In world economy this week: From China’s Covid numbers to US job data





The latest US jobs report is expected to underscore the resilience of the country’s labor market through 2022, despite the most aggressive pace of monetary tightening in decades.

Payrolls are expected to have risen by about 200,000 in December, according to government data to be released on Friday. While this represents a slowdown from the previous month, this pace of job growth still points to strong hiring and a strong overall labor market.


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A persistent mismatch between labor demand and supply — something likely to be evident in Wednesday’s latest job openings data — continues to put upward pressure on wages.

Average hourly earnings rose 5 percent in December from a year earlier in Friday’s jobs report, well above the pace in line with the Federal Reserve’s 2 percent inflation target. The unemployment rate is at a historic low of 3.7 percent.

Meanwhile, the Fed’s December meeting report on Wednesday could help explain the shift in the committee’s view of rising inflation risks even amid signs that it is cooling.

Other key US data includes the latest update on business activity in manufacturers and service providers from the Institute for Supply Management, as well as weekly figures on unemployment insurance programs.


What Bloomberg Economics Says:

“The labor market is easing, but more gradually and more slowly than the Fed predicted. The big picture is that the labor market is still far from being consistent with non-accelerating inflation.”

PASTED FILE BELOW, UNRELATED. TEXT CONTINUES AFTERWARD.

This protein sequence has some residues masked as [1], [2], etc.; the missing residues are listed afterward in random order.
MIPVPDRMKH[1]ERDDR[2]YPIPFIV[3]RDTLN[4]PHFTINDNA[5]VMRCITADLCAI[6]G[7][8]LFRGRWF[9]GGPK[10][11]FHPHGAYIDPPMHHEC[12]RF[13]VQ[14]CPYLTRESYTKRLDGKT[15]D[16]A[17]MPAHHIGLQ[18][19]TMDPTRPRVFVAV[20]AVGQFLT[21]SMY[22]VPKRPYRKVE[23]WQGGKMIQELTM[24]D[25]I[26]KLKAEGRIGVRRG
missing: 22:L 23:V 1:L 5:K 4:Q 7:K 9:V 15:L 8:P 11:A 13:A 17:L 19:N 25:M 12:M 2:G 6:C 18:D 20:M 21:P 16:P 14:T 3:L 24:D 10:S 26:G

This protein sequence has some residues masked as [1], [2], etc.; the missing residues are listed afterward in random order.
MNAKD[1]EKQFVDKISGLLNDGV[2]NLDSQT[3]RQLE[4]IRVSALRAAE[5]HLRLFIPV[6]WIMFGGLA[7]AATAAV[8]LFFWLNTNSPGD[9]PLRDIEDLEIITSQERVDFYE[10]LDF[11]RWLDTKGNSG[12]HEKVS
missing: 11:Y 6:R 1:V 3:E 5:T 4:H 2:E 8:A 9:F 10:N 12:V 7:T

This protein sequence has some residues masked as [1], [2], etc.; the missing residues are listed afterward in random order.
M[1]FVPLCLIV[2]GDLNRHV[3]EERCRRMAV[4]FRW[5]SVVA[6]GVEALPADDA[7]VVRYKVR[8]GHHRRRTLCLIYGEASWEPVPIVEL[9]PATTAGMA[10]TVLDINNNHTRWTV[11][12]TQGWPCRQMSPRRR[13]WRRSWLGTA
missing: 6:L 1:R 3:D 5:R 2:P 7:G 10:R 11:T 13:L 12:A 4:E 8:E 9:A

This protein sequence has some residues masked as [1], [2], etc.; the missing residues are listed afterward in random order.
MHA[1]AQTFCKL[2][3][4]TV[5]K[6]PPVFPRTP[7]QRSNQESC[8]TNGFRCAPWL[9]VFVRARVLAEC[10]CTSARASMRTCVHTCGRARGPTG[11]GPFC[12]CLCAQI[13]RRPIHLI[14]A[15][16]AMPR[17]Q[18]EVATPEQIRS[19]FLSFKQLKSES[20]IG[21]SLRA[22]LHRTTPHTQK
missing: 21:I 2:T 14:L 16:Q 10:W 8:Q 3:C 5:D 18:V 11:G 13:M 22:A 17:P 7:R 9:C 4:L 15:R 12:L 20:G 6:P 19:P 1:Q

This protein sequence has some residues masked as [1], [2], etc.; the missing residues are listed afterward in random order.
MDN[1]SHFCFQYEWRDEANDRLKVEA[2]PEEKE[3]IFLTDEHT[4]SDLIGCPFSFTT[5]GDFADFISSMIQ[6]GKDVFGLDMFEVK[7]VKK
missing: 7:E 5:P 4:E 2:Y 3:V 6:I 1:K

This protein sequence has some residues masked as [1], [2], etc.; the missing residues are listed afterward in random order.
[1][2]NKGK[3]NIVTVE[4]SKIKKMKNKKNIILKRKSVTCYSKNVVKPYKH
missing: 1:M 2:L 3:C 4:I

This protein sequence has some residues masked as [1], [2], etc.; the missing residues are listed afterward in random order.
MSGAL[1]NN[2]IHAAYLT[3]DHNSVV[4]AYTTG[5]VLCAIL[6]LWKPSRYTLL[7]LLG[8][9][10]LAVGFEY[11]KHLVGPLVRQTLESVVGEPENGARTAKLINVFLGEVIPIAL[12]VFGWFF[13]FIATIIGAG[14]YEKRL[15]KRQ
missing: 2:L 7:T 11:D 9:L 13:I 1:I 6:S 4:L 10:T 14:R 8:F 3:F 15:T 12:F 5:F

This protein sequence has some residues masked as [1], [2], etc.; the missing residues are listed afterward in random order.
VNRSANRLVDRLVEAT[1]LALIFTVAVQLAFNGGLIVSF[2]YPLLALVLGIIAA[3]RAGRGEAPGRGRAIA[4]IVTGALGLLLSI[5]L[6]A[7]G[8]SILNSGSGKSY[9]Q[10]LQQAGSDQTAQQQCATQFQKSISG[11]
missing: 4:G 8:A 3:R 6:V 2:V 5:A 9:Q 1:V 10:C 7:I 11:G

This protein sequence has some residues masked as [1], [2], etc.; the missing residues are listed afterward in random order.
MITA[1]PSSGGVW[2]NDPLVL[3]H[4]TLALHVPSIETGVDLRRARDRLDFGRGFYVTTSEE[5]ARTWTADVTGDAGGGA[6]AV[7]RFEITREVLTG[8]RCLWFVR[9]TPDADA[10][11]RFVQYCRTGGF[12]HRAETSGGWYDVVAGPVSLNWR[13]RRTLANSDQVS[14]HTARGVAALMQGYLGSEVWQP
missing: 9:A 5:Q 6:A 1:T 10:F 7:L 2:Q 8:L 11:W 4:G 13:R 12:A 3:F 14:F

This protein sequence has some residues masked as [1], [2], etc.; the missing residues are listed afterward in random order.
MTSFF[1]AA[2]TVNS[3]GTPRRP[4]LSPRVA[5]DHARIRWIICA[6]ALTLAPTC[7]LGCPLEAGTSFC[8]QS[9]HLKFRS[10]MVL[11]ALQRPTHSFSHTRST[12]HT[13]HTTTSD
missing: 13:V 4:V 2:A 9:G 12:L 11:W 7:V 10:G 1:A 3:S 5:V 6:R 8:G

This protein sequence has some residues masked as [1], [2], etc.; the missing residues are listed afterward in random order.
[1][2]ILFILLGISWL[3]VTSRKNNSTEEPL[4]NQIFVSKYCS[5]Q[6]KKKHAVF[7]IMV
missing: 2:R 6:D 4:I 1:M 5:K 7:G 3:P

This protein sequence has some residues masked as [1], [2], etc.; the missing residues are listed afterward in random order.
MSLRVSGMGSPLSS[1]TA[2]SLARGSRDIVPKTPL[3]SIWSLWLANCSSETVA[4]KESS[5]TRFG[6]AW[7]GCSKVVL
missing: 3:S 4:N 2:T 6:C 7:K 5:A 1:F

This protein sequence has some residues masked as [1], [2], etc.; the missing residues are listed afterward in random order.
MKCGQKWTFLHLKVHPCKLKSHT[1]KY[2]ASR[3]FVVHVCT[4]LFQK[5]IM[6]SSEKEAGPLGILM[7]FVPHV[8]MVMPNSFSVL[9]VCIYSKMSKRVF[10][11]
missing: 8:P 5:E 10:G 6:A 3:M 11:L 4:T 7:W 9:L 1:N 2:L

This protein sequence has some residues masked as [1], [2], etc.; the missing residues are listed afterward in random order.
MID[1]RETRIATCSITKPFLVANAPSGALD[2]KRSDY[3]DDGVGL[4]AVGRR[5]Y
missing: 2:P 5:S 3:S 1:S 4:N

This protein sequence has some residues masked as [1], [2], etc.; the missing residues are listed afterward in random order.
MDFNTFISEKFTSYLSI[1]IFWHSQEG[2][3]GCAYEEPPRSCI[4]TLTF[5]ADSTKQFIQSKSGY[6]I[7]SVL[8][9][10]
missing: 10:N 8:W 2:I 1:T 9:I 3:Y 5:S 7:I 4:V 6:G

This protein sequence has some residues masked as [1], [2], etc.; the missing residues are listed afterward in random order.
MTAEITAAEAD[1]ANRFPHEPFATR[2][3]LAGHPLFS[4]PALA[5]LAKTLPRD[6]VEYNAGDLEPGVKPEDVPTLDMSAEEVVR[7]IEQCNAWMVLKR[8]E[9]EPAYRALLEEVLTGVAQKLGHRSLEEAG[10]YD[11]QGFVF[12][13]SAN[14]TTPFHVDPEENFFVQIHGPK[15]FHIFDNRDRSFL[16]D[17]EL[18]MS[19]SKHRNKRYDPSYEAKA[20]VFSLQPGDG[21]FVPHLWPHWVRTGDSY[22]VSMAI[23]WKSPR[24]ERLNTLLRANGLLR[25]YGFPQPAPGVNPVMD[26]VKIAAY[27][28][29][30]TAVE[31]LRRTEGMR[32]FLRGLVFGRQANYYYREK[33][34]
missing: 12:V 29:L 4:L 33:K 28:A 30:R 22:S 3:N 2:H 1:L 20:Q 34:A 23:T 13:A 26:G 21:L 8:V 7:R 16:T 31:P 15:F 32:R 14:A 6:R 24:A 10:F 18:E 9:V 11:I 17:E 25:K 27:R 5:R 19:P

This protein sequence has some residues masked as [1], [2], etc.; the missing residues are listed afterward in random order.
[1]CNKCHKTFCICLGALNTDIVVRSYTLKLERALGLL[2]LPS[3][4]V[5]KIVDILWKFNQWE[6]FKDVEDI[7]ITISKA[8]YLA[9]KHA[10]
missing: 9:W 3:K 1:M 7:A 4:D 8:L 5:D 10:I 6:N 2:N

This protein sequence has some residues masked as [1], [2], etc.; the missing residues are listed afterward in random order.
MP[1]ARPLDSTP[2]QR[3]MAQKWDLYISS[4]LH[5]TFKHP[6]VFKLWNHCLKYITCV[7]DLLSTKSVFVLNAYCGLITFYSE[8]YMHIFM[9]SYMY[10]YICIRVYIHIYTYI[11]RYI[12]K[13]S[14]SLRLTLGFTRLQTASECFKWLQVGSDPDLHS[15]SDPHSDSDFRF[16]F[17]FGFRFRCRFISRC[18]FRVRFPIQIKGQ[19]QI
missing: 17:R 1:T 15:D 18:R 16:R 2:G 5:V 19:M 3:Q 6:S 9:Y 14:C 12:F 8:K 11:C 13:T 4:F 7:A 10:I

– Anna Wong, Eliza Winger and Neeraj Shah.

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Elsewhere, eurozone inflation is likely to moderate, and the central banks of Israel and Sierra Leone may make their first interest rate hikes in 2023.


Asia

China’s Purchasing Managers’ Index will be scrutinized in December to assess the damage to the economy from the rise in coronavirus infections.

The government’s official PMI showed on Saturday that China’s sudden reversal of its Covid Zero policy caused economic activity – particularly its services sector – to slow to the slowest pace since February 2020.

The data will be followed by Monday’s private industry PMI, which is expected to show a deeper contraction in manufacturing in the final weeks of the year.


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South Korean data on Sunday showed exports continued to undercut global demand in December as higher interest rates weighed on consumption.

Meanwhile, in his New Year’s speech, Governor Ri Chang-yong said the Bank of Korea should maintain its policy focus on fighting inflation and be ready to help stabilize markets.

Wage figures in Japan are expected to show that wages are lagging more than inflation. At the end of the week, Taiwan will release its trade data, while export orders fell amid a slowdown in global demand for chips.


Europe, Middle East, Africa

The eurozone starts the year bigger than ever as Croatia became its 20th member on Sunday. Joining the single currency will usher in a new chapter for a country that emerged from the ashes of war three decades ago.